Keep the Mosquitoes Away and Enjoy the Outdoors This Summer!
I have always hated mosquitoes. ALWAYS. HATED.
I am that person whom the flying blood suckers search for and destroy by biting me in rapid succession on any tiny patch of skin they find in the cracks between shirts, pants, and socks. I have been known to wear long sleeves and pants on the hottest of days to avoid bites.
I don’t just endure bites, but they are, in fact, mammoth sized itchy welts that linger for days. I simply hate them even though my daughter tells me all about the life cycles of bats, frogs, and other creepy creatures that eat them for survival. I am undeterred; my quest for eradication continues.
Admittedly, this Zika scare is freaking me out. Not just for me or the masses of people who are more prone to mosquito bites, but of course for my daughter and her potential children down the line. The Centers for Disease Control and Prevention is working furiously to figure out all of the details regarding different modes of transmission of the disease, but they are frank in letting the public know they just don’t know all the facts yet.
Don’t forget, mosquitoes are responsible for other diseases such as malaria, West Nile virus, elephantiasis, dengue fever, and yellow fever. Gratefully, these infections are specific to certain geographic areas and are typically rare for us in the United States, but international travelers should always be extra cautious. Please also remember your dog, who can contract heartworm disease from mosquitoes if not treated with preventative medication.
So what are we supposed to do while vaccines and other fool proof prevention techniques are perfected?
The answer is, a little bit of everything, because nothing works 100%.
What the Experts Say
The American Mosquito Control Association (AMCA) offers an easy guide to follow which breaks down many of the prevention and destroying techniques into three "D" categories. Briefly, here are few of their suggestions, but read the full guide for thorough advice.
- It doesn’t take much water to lay thousands of baby mosquito eggs. Remove all standing water. Small cut outs of children’s playground equipment, discarded but half full water bottles, and overturned garbage can tops are all excellent breeding ground choices.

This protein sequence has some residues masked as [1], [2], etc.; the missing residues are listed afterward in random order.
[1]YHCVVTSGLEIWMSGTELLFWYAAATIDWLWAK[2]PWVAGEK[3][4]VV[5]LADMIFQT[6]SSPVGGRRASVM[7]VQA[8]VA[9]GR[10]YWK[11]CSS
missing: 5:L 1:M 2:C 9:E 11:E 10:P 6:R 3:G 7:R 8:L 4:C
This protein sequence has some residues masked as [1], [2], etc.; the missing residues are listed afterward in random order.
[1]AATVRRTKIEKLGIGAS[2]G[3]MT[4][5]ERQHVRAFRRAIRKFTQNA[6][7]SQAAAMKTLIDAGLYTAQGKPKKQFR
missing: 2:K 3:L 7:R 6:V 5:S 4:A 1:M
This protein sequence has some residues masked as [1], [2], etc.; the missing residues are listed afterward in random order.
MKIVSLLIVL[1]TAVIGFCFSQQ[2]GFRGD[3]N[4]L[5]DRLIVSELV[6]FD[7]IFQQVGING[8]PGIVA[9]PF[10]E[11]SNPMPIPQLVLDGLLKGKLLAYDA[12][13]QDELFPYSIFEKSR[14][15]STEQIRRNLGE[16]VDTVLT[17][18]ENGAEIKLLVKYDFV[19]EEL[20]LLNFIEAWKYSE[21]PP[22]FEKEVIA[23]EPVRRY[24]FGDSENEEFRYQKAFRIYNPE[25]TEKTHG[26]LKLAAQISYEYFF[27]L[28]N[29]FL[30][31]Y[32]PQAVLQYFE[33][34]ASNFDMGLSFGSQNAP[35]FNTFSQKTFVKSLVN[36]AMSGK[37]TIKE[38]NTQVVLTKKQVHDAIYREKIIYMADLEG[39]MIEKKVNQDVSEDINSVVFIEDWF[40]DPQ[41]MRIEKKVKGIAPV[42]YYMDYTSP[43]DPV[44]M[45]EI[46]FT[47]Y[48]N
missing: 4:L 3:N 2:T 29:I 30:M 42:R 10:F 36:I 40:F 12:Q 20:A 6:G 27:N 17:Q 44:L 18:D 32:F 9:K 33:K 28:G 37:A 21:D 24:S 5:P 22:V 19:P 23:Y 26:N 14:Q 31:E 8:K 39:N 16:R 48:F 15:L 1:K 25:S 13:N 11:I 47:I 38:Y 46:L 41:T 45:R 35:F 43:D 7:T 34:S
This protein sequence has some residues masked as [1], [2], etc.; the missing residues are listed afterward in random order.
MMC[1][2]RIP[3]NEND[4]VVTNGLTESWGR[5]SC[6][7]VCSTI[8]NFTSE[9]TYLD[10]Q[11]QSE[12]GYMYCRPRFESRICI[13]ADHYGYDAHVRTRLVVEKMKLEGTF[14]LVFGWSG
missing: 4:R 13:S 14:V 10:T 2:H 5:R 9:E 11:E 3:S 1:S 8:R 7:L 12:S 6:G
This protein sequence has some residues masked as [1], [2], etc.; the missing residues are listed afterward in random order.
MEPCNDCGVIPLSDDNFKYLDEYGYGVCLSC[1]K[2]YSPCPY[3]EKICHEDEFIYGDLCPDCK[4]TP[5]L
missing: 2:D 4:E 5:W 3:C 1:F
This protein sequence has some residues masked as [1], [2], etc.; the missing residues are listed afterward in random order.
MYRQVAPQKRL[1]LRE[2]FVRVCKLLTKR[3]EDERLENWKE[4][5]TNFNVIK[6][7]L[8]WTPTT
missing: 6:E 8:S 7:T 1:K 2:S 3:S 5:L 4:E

- Drill holes in the bottom of recycling containers to make sure water doesn’t collect.
- Clear roof gutters of debris because mosquitoes like cool, damp, and dark spaces.
- Mosquitoes prefer dark clothing so light, loose fitting outfits are best.
- Mosquitoes can actually bite through tight clothing! No, our beloved yoga pants will not help prevent mosquito attacks.
The three repellents AMCA recommends are:
- Oil of lemon eucalyptus
Consumer Reports echoes AMCA’s advice for removing any source of water, including leaking outdoor spigots but adds its own two cents for warding off the buggers. Plus, they discuss the mosquito’s hateful cousin, the tick.
- Wear repellent treated clothing.
- Use oscillating fans when enjoying outdoor spaces because mosquitoes are poor fliers.
- Do not use aftershave or perfume and scented lotions. Mosquitoes love the sweet smells.
Flowers and Plants to the Rescue
Speaking of outdoor spaces--what a waste those beautifully decorated decks and patios become when riddled by mosquitoes during peak entertaining hours of dinner and dusk. When performing other summer home maintenance chores, consider this extra layer of mosquito repellent to add to your arsenal: flowers and plants.
Yes, these multi-taskers can beautify your outdoor space, feed your family, and ward off mosquitoes in various ways. Plants repel the bugs either by masking your human sweat scent and the body’s carbon dioxide emitted, or they release a smell mosquitoes can’t stand. Take a look at a few of the most popular options for garden beds and container planting.
Eucalyptus is a barrier that mosquitoes will avoid temporarily, so rub a few leaves on exposed skin for protection during brief gardening sessions.
Basil works very well because of the scent it produces, even without crushing or bruising the leaves. The odor is unpleasant to mosquitoes. Lemon and Cinnamon Basil seem to be the most pungent.
Likewise, these popular plants deter bothersome mosquitoes:
- Wild Sage
- Lemon Thyme
- Lemongrass provides oil of citronella
Combined with other techniques, like cleaning the yard of standing water, using oscillating fans, and DEET, pots of these pretty and powerful plants surrounding entertaining or eating areas will stave off the flying beasts and increase the chances of enjoying your outdoor spaces in the evening throughout the summer months.
I certainly intend to incorporate many of these suggestions and, although controversial, I’ll even enlist the help of professionals to come spray our back yard so we can enjoy all the beautiful summer nights the season has to offer.